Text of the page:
Cancer cell membrane-coated nanoparticles for targeted cancer drug delivery. Surface markers like Thomsen–Friedenreich antigen, E-cadherin, CD44, and CD326 can be transferred onto the surface of cancer cell membrane-coated nanoparticles to target to tumors of the same cancer type. When loaded with anticancer drugs like PTX, the CCNPs preferentially bind and release the drugs to cancer cells in the primary tumor as well metastatic tumors. Reproduced with permission.[108] Copyright 2016, Wiley-VCH.
Figure 14
Figure 14
Cancer cell membrane-coated upconversion nanoparticles for tumor imaging. Upconversion nanoparticles coated with cancer cell membrane have long blood residence due to immune escape, and can specifically target homologous cancer cells in vivo due to adhesion markers present on the cell membrane. When administered intravenously, the cancer cell membrane-coated nanoparticles actively migrate to the tumor site and emit strong luminescence under NIR irradiation. Reproduced with permission.[111] Copyright 2016, Wiley-VCH.
Figure 15
Figure 15
Cancer cell membrane-coated nanoparticles for antitumor vaccination. Polymeric nanoparticles encapsulating the adjuvant CpG ODN 1826 can be coated with cancer cell membrane as a rich source of antigenic material. CCNPs can facilitate the delivery of CpG to its endosomal receptor for dendritic cell maturation, and the co-delivered membrane provides cancer antigens for presentation. Downstream immune processes yield the generation of T cells specific for multiple cancer surface antigens, which can subsequently detect and eliminate tumors. Reproduced with permission.[118] Copyright 2017, Wiley-VCH.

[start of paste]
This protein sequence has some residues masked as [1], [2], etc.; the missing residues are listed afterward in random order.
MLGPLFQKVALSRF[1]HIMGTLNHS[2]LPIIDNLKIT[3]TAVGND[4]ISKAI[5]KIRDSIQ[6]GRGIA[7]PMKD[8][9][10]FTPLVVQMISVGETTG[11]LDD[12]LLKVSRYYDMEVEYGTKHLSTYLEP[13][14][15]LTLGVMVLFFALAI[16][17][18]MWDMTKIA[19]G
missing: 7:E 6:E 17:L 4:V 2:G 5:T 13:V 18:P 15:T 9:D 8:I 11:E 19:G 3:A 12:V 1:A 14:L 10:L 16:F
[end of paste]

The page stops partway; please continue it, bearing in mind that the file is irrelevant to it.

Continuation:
Figure 16
Figure 16
Cardiac stem cell membrane-coated growth factor-loaded nanoparticles for tissue repair. Stem cell membrane coating provides the polymeric nanoparticle cores with a binding affinity for sites of injury, such as injured cardiomyocytes after a heart attack. Upon binding, the nanoparticles release loaded growth factors to promote tissue repair through cell proliferation angiogenesis, and remuscularization. Reproduced with permission.[122] Copyright 2017, Nature Publishing Group.
Figure 17
Figure 17
Stem cell membrane-coated upconversion-silica core-shell nanoparticles for photodynamic therapy. Mesoporous silica shells loaded with photosensitizers is coated with bone marrow-derived mesenchymal stem cell membrane to gain tumortropism. The coated particles can efficiently accumulate in tumors after in vivo application, and the high local concentration of photosensitizers in tumor tissue enables enhanced photodynamic therapy and cancer cell killing. Reproduced with permission.[124] Copyright 2016, American Chemical Society.
Figure 18
Figure 18
Beta cell membrane-coated nanofibers for enhancing cell proliferation and function. Electrospun PCL nanofiber scaffolding coated with beta cell membrane can encourage the proliferation of their source cells through direct cell membrane-to-cell contact. The cell membrane coating transferred beta cell-specific proteins onto the nanofiber surface, and beta cells cultured on the fibers showed increased insulin production and cell proliferation. Reproduced with permission.[126] Copyright 2016, The Royal Society of Chemistry.
Figure 19
Figure 19
Bacteria membrane-coated nanoparticles for modulating antibacterial immunity. Bacteria-secreted outer membrane vesicles contain a variety of bacterial surface antigens, and coating the membrane material onto gold nanoparticles facilitates the intracellular delivery of the antigens to dendritic cells. After vaccination, the nanoparticles can induce dendritic cell maturation and the generation of high antibacterial titers. Reproduced with permission.[127] Copyright 2015, American Chemical Society.
Figure 20
Figure 20
RBC-platelet fusion membrane-coated nanoparticles for enhancing nanoparticle functionality. RBC membrane fused with platelet membrane can be coated onto polymeric nanoparticles and retain cell specific functionalities of both parent cell types. Reproduced with permission.[132] Copyright 2017, Wiley-VCH.